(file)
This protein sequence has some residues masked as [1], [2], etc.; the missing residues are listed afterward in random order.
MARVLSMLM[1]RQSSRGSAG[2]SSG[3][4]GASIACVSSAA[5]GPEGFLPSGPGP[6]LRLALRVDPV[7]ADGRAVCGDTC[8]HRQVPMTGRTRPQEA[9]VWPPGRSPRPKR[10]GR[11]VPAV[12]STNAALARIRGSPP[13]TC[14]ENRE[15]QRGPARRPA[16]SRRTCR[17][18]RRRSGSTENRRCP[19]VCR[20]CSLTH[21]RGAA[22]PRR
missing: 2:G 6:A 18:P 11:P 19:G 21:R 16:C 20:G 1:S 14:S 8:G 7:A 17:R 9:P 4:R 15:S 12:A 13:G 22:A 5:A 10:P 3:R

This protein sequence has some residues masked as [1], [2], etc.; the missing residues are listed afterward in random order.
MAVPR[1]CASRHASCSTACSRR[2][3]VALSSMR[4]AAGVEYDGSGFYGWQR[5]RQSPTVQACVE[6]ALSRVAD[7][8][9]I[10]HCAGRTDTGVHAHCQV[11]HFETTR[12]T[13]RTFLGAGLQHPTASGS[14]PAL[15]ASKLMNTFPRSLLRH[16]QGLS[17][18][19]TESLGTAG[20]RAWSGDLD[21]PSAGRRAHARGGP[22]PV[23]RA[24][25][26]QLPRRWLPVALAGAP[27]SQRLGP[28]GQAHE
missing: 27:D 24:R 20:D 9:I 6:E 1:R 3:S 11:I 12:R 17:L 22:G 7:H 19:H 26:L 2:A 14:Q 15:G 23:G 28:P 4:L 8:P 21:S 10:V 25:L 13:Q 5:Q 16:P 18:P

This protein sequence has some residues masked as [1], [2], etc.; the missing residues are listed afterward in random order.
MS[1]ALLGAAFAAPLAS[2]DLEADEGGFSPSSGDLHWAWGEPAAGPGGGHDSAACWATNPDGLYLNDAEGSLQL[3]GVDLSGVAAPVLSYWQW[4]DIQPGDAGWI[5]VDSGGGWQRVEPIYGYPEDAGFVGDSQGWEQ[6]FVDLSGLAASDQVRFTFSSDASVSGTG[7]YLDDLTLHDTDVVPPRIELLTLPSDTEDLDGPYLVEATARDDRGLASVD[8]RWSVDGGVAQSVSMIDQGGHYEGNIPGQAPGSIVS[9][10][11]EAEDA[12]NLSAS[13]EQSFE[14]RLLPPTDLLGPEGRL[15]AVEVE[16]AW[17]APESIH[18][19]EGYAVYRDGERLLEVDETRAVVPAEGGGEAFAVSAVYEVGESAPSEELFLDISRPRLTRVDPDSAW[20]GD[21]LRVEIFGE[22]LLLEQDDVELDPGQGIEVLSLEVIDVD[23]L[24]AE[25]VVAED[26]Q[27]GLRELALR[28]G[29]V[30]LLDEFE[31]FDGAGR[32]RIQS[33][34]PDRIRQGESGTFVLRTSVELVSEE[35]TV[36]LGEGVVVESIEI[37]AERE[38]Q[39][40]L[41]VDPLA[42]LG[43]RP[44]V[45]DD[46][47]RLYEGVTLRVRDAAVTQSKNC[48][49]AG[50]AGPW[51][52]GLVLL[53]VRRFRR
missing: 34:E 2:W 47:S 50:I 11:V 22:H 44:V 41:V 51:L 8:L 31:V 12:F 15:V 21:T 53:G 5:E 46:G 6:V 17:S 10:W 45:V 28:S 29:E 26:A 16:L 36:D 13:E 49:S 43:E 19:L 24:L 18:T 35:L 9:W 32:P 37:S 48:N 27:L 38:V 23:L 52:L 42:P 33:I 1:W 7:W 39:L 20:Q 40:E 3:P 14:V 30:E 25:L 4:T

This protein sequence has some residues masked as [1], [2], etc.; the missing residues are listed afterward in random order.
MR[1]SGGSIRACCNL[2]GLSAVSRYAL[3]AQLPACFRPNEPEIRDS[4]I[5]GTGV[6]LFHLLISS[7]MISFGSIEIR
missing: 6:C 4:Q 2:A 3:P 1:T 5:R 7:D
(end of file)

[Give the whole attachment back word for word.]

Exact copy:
This protein sequence has some residues masked as [1], [2], etc.; the missing residues are listed afterward in random order.
MARVLSMLM[1]RQSSRGSAG[2]SSG[3][4]GASIACVSSAA[5]GPEGFLPSGPGP[6]LRLALRVDPV[7]ADGRAVCGDTC[8]HRQVPMTGRTRPQEA[9]VWPPGRSPRPKR[10]GR[11]VPAV[12]STNAALARIRGSPP[13]TC[14]ENRE[15]QRGPARRPA[16]SRRTCR[17][18]RRRSGSTENRRCP[19]VCR[20]CSLTH[21]RGAA[22]PRR
missing: 2:G 6:A 18:P 11:P 19:G 21:R 16:C 20:G 1:S 14:S 8:G 7:A 17:R 9:P 4:R 15:S 12:A 13:G 22:A 5:A 10:P 3:R

This protein sequence has some residues masked as [1], [2], etc.; the missing residues are listed afterward in random order.
MAVPR[1]CASRHASCSTACSRR[2][3]VALSSMR[4]AAGVEYDGSGFYGWQR[5]RQSPTVQACVE[6]ALSRVAD[7][8][9]I[10]HCAGRTDTGVHAHCQV[11]HFETTR[12]T[13]RTFLGAGLQHPTASGS[14]PAL[15]ASKLMNTFPRSLLRH[16]QGLS[17][18][19]TESLGTAG[20]RAWSGDLD[21]PSAGRRAHARGGP[22]PV[23]RA[24][25][26]QLPRRWLPVALAGAP[27]SQRLGP[28]GQAHE
missing: 27:D 24:R 20:D 9:I 6:E 1:R 3:S 11:I 12:R 17:L 22:G 7:H 19:H 26:L 2:A 14:Q 15:G 23:G 28:P 4:L 8:P 21:S 10:V 25:L 13:Q 5:Q 16:P 18:P

This protein sequence has some residues masked as [1], [2], etc.; the missing residues are listed afterward in random order.
MS[1]ALLGAAFAAPLAS[2]DLEADEGGFSPSSGDLHWAWGEPAAGPGGGHDSAACWATNPDGLYLNDAEGSLQL[3]GVDLSGVAAPVLSYWQW[4]DIQPGDAGWI[5]VDSGGGWQRVEPIYGYPEDAGFVGDSQGWEQ[6]FVDLSGLAASDQVRFTFSSDASVSGTG[7]YLDDLTLHDTDVVPPRIELLTLPSDTEDLDGPYLVEATARDDRGLASVD[8]RWSVDGGVAQSVSMIDQGGHYEGNIPGQAPGSIVS[9][10][11]EAEDA[12]NLSAS[13]EQSFE[14]RLLPPTDLLGPEGRL[15]AVEVE[16]AW[17]APESIH[18][19]EGYAVYRDGERLLEVDETRAVVPAEGGGEAFAVSAVYEVGESAPSEELFLDISRPRLTRVDPDSAW[20]GD[21]LRVEIFGE[22]LLLEQDDVELDPGQGIEVLSLEVIDVD[23]L[24]AE[25]VVAED[26]Q[27]GLRELALR[28]G[29]V[30]LLDEFE[31]FDGAGR[32]RIQS[33][34]PDRIRQGESGTFVLRTSVELVSEE[35]TV[36]LGEGVVVESIEI[37]AERE[38]Q[39][40]L[41]VDPLA[42]LG[43]RP[44]V[45]DD[46][47]RLYEGVTLRVRDAAVTQSKNC[48][49]AG[50]AGPW[51][52]GLVLL[53]VRRFRR
missing: 34:E 2:W 47:S 50:I 11:V 22:H 44:V 41:V 51:L 8:L 31:V 12:F 15:V 21:T 53:G 5:E 46:G 6:V 17:S 10:W 45:V 28:S 29:E 26:A 16:L 36:D 13:E 49:S 43:E 19:L 24:L 18:T 35:L 9:W 32:P 37:S 48:N 27:L 38:V 23:L 52:L 42:P 33:I 1:W 7:W 39:L 20:Q 40:E 3:P 14:V 30:E 25:L 4:T

This protein sequence has some residues masked as [1], [2], etc.; the missing residues are listed afterward in random order.
MR[1]SGGSIRACCNL[2]GLSAVSRYAL[3]AQLPACFRPNEPEIRDS[4]I[5]GTGV[6]LFHLLISS[7]MISFGSIEIR
missing: 6:C 4:Q 2:A 3:P 1:T 5:R 7:D